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Novel Epidural Electrical Stimulation Technology Helps Paralyzed Patients Walk, Cycle, and Swim

In a study published in the February issue of Nature Medicine, researchers at the Swiss Federal Institute of Technology, Lausanne, hypothesized that an arrangement of specialized epidural electrical stimulation targeting a cluster of dorsal roots involved in leg and trunk movements would result in superior effectiveness after severe spinal cord injury (SCI). To test their hypothesis, researchers developed software supporting the rapid configuration of activity-specific stimulation programs. The stimulation programs reproduced the natural activation of motor neurons that make activities such as standing, walking, cycling, and swimming possible.

Included in the study were three paralyzed patients, men who had no sensation or control over their legs after suffering SCIs in motorcycle accidents. In the ongoing clinical trial, the men were able to take supported steps after one day. After a few months, they were able to walk on their own with a walker. Researchers reported that neurorehabilitation supported sufficient improvement to restore these activities in community settings. While this nerve-stimulating device doesn’t cure SCIs, it nevertheless provides patients and medical professionals hope and excitement for further developments in this kind of assistive technology.

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FDA Approves Novel Treatment for Type 2 Diabetes

Type 2 diabetes, the most common type, is a chronic and progressive condition in which the body cannot make or utilize insulin normally. This leads to high levels of glucose in the blood (hyperglycemia) and can damage the vessels that supply blood to vital organs, which in turn increases the risk of heart disease, stroke, kidney disease, vision problems, and nerve problems. While there are many types of medications to treat type 2 diabetes, many people still have difficulties maintaining normal blood sugar levels. In May, the U.S. Food and Drug Administration (FDA) approved tirzepatide (brand name Mounjaro) injections to improve blood sugar control in adults with type 2 diabetes, in addition to a healthy diet and regular exercise. According to the FDA, tirzepatide was proven to be more effective in improving blood sugar levels than other diabetic therapies when compared in clinical trials.

In five separate clinical trials, three different doses of tirzepatide (5mg, 10mg, and 15mg) were evaluated as either a stand-alone therapy or as an add-on to other diabetic medicines. The outcome measurement in the studies was the measure of blood control, otherwise known as hemoglobin A1c (HbA1c) levels. Used as a stand-alone therapy, patients that were randomized to 15mg of tirzepatide had an average lowering of their HbA1c level 1.6% more than placebos. When compared to other commercially used diabetes medications, tirzepatide resulted in a lowering of HbA1c up to 1.0%. Additionally, as many individuals with type 2 diabetes are obese, tirzepatide resulted in more weight lost in patients when compared with placebo and other diabetes medications.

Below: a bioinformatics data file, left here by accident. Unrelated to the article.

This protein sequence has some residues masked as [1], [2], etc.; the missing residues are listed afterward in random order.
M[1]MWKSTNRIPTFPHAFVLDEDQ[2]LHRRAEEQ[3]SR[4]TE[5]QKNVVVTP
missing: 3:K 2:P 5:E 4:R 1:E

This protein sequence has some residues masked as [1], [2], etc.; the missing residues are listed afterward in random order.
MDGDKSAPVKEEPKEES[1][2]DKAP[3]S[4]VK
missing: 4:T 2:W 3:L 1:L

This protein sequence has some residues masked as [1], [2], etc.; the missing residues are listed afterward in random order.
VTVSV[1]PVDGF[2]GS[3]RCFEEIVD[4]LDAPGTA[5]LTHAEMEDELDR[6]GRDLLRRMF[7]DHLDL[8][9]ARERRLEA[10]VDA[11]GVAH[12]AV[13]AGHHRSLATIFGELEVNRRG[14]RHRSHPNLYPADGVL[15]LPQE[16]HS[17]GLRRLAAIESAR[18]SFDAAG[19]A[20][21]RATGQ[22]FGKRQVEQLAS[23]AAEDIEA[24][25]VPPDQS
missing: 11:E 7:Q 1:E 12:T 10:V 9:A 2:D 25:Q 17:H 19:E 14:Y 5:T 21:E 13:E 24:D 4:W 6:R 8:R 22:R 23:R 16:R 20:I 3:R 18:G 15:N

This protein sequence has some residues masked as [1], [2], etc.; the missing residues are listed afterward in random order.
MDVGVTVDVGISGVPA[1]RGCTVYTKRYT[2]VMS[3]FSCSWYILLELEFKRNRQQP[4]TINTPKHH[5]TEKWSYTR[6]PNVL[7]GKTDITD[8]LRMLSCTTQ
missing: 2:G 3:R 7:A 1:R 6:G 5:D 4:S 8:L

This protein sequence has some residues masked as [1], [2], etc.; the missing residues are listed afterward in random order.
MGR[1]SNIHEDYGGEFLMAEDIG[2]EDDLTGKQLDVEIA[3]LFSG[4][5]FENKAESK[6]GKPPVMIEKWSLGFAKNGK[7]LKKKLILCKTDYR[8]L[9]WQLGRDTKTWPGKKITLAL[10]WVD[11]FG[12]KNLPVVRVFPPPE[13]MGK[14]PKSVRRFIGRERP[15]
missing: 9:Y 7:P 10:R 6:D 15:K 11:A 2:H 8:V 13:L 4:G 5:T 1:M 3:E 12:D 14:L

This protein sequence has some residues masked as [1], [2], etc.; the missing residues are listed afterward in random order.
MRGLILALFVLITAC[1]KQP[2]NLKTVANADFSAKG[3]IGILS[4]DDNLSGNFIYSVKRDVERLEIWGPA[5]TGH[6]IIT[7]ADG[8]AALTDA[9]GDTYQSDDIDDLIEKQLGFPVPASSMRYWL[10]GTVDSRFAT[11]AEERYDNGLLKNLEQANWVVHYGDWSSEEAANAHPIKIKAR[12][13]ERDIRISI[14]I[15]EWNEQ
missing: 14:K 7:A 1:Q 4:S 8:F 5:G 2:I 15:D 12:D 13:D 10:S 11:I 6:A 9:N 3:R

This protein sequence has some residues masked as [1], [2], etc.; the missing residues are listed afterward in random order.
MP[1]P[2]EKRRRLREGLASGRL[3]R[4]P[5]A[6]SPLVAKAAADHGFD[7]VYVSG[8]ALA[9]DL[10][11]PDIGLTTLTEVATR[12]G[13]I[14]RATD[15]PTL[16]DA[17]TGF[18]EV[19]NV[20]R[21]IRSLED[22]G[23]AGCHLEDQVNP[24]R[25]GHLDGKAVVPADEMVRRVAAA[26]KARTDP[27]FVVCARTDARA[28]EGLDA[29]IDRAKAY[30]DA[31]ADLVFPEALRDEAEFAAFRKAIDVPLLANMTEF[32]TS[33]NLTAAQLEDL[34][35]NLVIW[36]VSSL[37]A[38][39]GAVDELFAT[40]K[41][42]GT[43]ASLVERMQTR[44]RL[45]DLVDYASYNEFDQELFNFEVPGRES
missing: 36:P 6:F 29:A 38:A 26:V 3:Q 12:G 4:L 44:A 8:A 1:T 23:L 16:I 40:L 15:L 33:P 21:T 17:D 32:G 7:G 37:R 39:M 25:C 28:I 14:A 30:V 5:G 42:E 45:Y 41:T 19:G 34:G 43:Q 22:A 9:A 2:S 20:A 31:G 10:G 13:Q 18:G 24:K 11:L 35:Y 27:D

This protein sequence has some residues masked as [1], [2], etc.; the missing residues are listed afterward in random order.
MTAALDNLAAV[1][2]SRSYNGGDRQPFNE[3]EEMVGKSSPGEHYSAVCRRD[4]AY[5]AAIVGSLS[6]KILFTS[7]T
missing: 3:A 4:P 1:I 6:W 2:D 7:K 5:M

AI-Powered Early Detection of Sepsis in Patients

Sepsis is a life-threatening medical emergency that results from the body’s extreme chain reaction to an infection already in the body, most often originating in the lungs, urinary tract, skin, or gastrointestinal tract. If not treated quickly, sepsis can swiftly lead to tissue damage, organ failure, and even death. Sepsis is easy to miss because symptoms, such as fever and confusion, are common in other conditions. According to the CDC, 1 in 3 people who die in a hospital had sepsis sometime during that hospitalization. Traditional methods of testing for sepsis can include blood cultures looking for bacterial infections or testing for viral infections.

A team of researchers at Johns Hopkins University have developed a new AI system to detect sepsis nearly six hours earlier in patients when compared with traditional methods. Their findings suggest patients are 20% less likely to die thanks in part to this early detection. Published in the July issue of Nature Medicine, the study’s early detection tool boasted a high sensitivity rate; among the 9,805 retrospectively identified sepsis cases, over 80% of were identified. The adaptive technology has even been tailored to identify patients at risk for pressure injuries (i.e., bed sores), bleeding, acute respiratory failure, and cardiac arrest. “It’s adaptive and takes into consideration the diversity of the patient population, the unique ways in which doctors and nurses deliver care across different sites, and the unique characteristics of each health system, allowing it to be significantly more accurate and to gain provider trust and adoption,” Suchi Saria, research director of the Malone Center for Engineering in Healthcare at Johns Hopkins University and lead author of the study, said.